0.01    * 200,000.00

   Available_Trade_Risk_Equity_Amount = 2,000

   '  ~~~~~~~~~~~~~~~~~~~~~~~~~~~~~~~~~~~~~~~~~~~~~~~~~~~~~~~~~~~~~~
   '  Let's calculate the Risk-Points this order will carry
   '  to create a Close to Protective price estimate
   Order_Risk = 2.0 * MyATR 
                2.0 * 0.50

   Order_Risk = 1.0 Points
   '  ~~~~~~~~~~~~~~~~~~~~~~~~~~~~~~~~~~~~~~~~~~~~~~~~~~~~~~~~~~~~~~
   '  In order to understand the value of that risk in dollar terms,
   '  Order_Risk needs to convert its value to a currency value so the
   '  Available_Trade_Risk_Equity_Amount can be used in the next step
   EntryRisk_Dollars = (Order_Risk * Instrument.BigPointValue)
                           1.0     *       1,000.00

   EntryRisk_Dollars = 1,000.00
   '  ~~~~~~~~~~~~~~~~~~~~~~~~~~~~~~~~~~~~~~~~~~~~~~~~~~~~~~~~~~~~~~
   '  Using Sluggo's algorithm, we can now take the equation and put
   '  into this format to determine how many contracts will be give
   '  to this Order's Unit Size
   Order.SetQuantity( Available_Trade_Risk_Equity_Amount / EntryRisk_Dollars )
                                   2,000                 /     1,000.00

   Order.Quantity = 2 Contracts
   '  ~~~~~~~~~~~~~~~~~~~~~~~~~~~~~~~~~~~~~~~~~~~~~~~~~~~~~~~~~~~~~~ 

Posted: Thu Mar 22, 2012 6:26 pm
by dantes
Hi Roger, thanks for the quick reply.

The calculation was actually clear, but I still don't see why one needs to have

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Order_Risk = 2.0 * MyATR * Instrument.BigPointValue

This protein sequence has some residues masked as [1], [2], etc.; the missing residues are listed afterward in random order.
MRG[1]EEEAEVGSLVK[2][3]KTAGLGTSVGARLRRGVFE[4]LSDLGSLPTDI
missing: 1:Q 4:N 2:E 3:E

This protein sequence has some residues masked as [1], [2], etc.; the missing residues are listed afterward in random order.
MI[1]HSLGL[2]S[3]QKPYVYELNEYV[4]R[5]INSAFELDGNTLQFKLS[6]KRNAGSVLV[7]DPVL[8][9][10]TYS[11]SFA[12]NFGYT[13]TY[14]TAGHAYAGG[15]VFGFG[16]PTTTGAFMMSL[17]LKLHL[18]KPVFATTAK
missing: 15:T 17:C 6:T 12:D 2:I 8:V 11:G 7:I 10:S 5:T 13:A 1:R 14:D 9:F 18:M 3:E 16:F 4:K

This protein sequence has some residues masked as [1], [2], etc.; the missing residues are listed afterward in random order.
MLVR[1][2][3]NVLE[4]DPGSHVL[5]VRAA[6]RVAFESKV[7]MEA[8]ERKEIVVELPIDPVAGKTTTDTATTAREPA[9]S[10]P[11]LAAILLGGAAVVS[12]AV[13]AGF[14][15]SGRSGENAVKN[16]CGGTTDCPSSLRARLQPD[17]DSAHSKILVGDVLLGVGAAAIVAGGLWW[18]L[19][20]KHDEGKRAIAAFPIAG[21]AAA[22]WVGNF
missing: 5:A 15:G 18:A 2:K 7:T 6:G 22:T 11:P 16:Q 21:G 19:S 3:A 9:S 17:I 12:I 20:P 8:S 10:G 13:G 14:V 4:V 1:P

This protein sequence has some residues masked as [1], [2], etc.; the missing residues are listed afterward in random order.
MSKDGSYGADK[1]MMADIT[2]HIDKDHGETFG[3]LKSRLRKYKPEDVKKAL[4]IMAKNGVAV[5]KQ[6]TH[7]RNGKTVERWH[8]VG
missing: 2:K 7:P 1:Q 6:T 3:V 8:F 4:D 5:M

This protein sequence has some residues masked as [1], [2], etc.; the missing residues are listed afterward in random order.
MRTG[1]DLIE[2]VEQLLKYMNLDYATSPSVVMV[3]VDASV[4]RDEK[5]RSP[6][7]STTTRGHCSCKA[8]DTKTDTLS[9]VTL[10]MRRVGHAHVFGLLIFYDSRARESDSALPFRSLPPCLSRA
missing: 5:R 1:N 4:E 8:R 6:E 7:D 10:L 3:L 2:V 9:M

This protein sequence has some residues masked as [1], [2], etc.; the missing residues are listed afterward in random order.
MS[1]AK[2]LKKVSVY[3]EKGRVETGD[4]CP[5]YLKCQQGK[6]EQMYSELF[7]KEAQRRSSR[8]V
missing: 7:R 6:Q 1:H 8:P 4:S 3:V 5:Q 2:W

as opposed to just

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Order_Risk = MyATR * Instrument.BigPointValue

Why would you multiply the ATR value times 2?

Thanks again,

Posted: Thu Mar 22, 2012 6:55 pm
by Roger Rines
Sluggo's calculation is a estimating approach that attempts to provide some reasonable risk estimation that isn't too far from what would happen had the order been generated with a protective price.

With an example point of 0.50 as the MyATR value, that puts the protective price very close to the price action. While it is possible to use 1.0 instead of 2.0, for estimate process is it better to be conservative, if trading survival is important.

Risk estimation for generating a fractional amount on which to base an order's size isn't anything other than a best guess process. It is a best guess process because if it needed to more realistically reflect what the actual risk of the trade an order would have carried, the risk points provided would have been generated by the distance to a protective stop price from the order day's Close price instead of an expanding MyATR calculation.

When signals generate orders without a protective price, a risk estimator like Sluggo's example is a fall-back method for creating some form of volatility measure that won't be off the planet when the risk is absorbed by a failed trade. Even then, without a protective estimate there isn't any reasonable belief that the actual cost of a failed trade will be close to the risk estimation because the risk estimate is assuming no protective price. Positions without protective prices carry an infinite risk level, and that is usually more than 2.0 * MyATR.

With the above in mind, you can change the 2.0 to just about anything you want. A smaller number will increase size for the same MyATR value, and a larger number will reduce the size for the same MyATR level when used with Crude Oil.

Does this help?

Posted: Thu Mar 22, 2012 8:54 pm
by sluggo
At the time, 2007, there was much enthusiasm for using "Original Turtle Style" calculations/definitions of "trade risk". See page 264 of WAY OF THE TURTLE for the details.

Or, alternatively, see "Stop Placement" (internal page number 24; adobe page number 28 ... :-) ) of document below.

Posted: Sun Mar 25, 2012 6:15 pm
by dantes
Dear Roger, Sluggo - once again thanks for sharing your thoughts on the forum.